Others are not so coy. Strasbourg, France—the seat of the European Parliament and a city that likes to pride itself on a mix of cultures and faiths—has seen a sickening wave of vandalism in recent weeks, including attacks on both Muslims and Jews, with swastikas painted on their walls, and their cemeteries defiled. In one especially ugly bit of Web-based vandalism, a resident of one of Strasbourg's suburbs filmed himself tearing pages out of a Quran, burning the holy book, then urinating on the cinders, all in the name of "freedom," he said.

In the face of such provocations, the instinct of many Muslims is to lie low and hope the hysteria passes. But they find themselves being dragged into the debate anyway. In September, French counterterror chief Bernard Squarcini sounded the alarm about possible attacks in France. "All the warning lights are flashing red," he said. He focused on the threat from a Qaeda spinoff in North Africa that has taken several French hostages, but added that proposals to stop Muslim women from wearing a full-face veil, called a burqa or niqab, also incited jihadists to target the country.

Within days, the French press was quoting anonymous government sources saying a woman suicide bomber was believed to be in France, possibly wearing a niqab. Ostensible target was unclear. Dalil Boubakeur, the moderate imam of the largest mosque in Paris, was sent a special security detail. Yet until that happened, Boubakeur told NEWSWEEK, he had no special sense of threat. "It was like a thunderclap in a clear blue sky," he said. And, indeed, after a couple of news cycles, responsible French officials said the reports of the woman bomber had been inaccurate. In any case, the French Senate approved the "burqa ban" by a large majority.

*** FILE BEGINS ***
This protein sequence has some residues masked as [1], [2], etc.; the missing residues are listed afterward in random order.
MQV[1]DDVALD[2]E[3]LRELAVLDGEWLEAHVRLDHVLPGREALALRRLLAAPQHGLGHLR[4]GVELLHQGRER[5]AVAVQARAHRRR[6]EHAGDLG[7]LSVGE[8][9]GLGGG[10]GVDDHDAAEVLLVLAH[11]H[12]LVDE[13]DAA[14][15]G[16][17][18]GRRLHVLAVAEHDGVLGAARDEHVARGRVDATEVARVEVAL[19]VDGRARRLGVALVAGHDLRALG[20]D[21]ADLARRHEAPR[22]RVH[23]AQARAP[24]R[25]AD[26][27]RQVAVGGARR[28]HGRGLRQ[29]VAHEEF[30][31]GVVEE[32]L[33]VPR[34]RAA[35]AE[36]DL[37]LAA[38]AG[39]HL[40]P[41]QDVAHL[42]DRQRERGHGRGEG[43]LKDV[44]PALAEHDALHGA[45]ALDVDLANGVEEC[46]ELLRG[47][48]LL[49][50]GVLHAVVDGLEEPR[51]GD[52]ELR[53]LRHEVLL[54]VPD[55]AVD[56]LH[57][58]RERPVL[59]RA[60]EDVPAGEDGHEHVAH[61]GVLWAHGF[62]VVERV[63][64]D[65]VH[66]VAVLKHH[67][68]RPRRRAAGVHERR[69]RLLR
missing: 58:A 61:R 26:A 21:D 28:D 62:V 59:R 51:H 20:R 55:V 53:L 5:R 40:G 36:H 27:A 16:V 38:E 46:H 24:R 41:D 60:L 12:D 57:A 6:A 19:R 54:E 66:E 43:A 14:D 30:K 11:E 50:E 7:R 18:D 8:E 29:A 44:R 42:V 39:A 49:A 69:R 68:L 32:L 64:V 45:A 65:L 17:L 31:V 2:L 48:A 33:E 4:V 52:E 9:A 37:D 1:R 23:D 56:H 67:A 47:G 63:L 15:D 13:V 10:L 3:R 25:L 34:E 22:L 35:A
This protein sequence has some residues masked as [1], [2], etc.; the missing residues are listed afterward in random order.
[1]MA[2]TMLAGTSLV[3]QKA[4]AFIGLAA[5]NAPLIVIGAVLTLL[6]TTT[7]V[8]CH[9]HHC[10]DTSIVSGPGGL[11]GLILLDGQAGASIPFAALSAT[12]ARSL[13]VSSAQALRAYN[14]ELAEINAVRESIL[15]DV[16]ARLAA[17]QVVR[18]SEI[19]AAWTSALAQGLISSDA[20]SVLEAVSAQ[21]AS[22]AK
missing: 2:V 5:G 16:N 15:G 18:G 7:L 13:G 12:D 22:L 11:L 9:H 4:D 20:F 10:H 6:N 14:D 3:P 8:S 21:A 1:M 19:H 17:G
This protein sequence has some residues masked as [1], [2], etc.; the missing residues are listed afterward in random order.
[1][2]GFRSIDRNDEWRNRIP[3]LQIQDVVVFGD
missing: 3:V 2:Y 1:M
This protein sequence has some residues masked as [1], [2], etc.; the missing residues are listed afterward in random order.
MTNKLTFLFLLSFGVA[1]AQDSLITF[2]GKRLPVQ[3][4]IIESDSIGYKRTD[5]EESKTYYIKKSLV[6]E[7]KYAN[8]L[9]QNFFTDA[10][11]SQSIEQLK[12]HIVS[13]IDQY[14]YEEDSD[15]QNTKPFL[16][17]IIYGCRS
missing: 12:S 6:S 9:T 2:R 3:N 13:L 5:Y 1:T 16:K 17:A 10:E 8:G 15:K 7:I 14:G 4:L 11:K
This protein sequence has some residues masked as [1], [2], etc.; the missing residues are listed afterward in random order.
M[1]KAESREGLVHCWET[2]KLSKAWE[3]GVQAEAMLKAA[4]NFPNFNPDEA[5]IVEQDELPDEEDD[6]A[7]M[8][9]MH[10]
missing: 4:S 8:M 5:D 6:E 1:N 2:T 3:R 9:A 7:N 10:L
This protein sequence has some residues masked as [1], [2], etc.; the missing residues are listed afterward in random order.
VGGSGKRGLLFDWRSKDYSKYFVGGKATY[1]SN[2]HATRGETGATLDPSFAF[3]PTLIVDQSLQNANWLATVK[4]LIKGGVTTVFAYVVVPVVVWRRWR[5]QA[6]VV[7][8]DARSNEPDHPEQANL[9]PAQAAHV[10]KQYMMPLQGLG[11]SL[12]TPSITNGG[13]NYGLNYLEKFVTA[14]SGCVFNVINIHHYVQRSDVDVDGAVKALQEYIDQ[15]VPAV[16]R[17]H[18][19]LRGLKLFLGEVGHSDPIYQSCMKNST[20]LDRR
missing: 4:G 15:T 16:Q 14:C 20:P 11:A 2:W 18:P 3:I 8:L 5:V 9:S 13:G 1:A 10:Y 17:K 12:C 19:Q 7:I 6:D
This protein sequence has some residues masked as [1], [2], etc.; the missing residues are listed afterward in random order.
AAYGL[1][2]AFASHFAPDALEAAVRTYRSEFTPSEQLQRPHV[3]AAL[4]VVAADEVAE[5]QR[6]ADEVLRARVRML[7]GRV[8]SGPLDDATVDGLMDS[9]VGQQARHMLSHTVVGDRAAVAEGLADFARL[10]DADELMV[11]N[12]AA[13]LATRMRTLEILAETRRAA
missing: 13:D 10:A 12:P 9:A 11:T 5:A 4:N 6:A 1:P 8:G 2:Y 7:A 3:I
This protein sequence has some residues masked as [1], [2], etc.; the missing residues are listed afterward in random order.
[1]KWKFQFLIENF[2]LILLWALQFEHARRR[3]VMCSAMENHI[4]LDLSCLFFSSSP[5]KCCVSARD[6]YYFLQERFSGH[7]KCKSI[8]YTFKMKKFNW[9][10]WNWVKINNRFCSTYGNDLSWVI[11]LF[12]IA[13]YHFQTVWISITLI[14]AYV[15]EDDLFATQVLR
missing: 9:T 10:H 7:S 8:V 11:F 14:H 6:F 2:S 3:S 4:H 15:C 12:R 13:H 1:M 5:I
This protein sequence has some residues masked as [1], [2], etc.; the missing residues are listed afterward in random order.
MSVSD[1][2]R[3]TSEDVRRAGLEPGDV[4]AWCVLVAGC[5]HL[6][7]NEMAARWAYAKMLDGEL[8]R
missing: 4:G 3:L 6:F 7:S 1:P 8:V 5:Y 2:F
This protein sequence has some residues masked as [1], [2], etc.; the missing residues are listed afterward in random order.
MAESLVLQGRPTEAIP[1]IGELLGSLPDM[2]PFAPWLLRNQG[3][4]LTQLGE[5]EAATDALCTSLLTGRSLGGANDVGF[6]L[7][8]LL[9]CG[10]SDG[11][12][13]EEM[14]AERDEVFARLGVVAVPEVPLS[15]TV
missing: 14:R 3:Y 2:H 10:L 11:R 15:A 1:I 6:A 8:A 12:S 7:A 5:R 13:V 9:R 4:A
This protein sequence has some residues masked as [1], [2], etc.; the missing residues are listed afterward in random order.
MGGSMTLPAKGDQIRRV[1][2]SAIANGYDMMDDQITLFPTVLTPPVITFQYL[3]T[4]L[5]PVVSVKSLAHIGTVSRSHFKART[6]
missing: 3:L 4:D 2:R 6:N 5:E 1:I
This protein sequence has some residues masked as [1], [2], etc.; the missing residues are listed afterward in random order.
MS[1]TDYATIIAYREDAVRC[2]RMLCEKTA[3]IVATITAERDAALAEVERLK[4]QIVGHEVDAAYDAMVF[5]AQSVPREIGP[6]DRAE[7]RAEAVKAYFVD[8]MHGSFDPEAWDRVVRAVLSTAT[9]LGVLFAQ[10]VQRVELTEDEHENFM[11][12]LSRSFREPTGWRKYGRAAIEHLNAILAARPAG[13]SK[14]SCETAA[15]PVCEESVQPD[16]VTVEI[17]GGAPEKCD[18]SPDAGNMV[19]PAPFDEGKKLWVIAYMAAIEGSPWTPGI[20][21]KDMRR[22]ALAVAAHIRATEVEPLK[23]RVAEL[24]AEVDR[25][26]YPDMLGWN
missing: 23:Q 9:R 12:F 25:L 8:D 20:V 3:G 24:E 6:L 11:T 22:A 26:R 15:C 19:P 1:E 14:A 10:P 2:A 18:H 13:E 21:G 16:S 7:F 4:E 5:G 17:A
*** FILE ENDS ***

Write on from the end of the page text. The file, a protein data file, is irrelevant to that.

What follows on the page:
Amid such hyperbole and hyperventilation, governments tend to lose the credibility they need to get on with the job of stopping terrorism. "This should never be politicized," says Jean-Louis Bruguière, who for many years took the lead in France's counterterror investigations. "When it comes to fighting terror, we have never seen this happen. Politics stays out of it." But that's no longer the case. French President Nicolas Sarkozy's approval ratings are at such an abysmal low (26 percent) that opponents from every corner of the political spectrum now feel free to claim he's exploiting terror fears to distract public opinion. American President Barack Obama came in for some of the same sort of criticism after the awkward travel alert for Europe.

Such spectacles of political weakness and division are exactly what Al Qaeda's core leadership has learned to look for, and may well hope to exploit. The March 2004 bombing of commuter trains in Madrid, which took 191 lives, led to the electoral defeat of the Spanish government that had sent troops to Iraq. What effect would an attack that size have on Sarkozy's government now? How would it affect the will of France and Germany and Britain to keep their troops fighting in the deeply unpopular Afghan war? Even under the pressure of constant attack by American drones, those bin Laden and his top people make those kinds of calculations when they plan an attack. The power of their organization should not be overestimated, indeed, but the power of their cunning should never be underestimated.

With Sami Yousafzai in Islamabad, Tracy Mcnicoll in Paris, Stefan Theil in Berlin, William Underhill in London, and Nadette De Visser in Amsterdam

This story has been updated and modified from the original piece that appears in the Newsweek magazine issue #14 dated Oct. 11, 2010.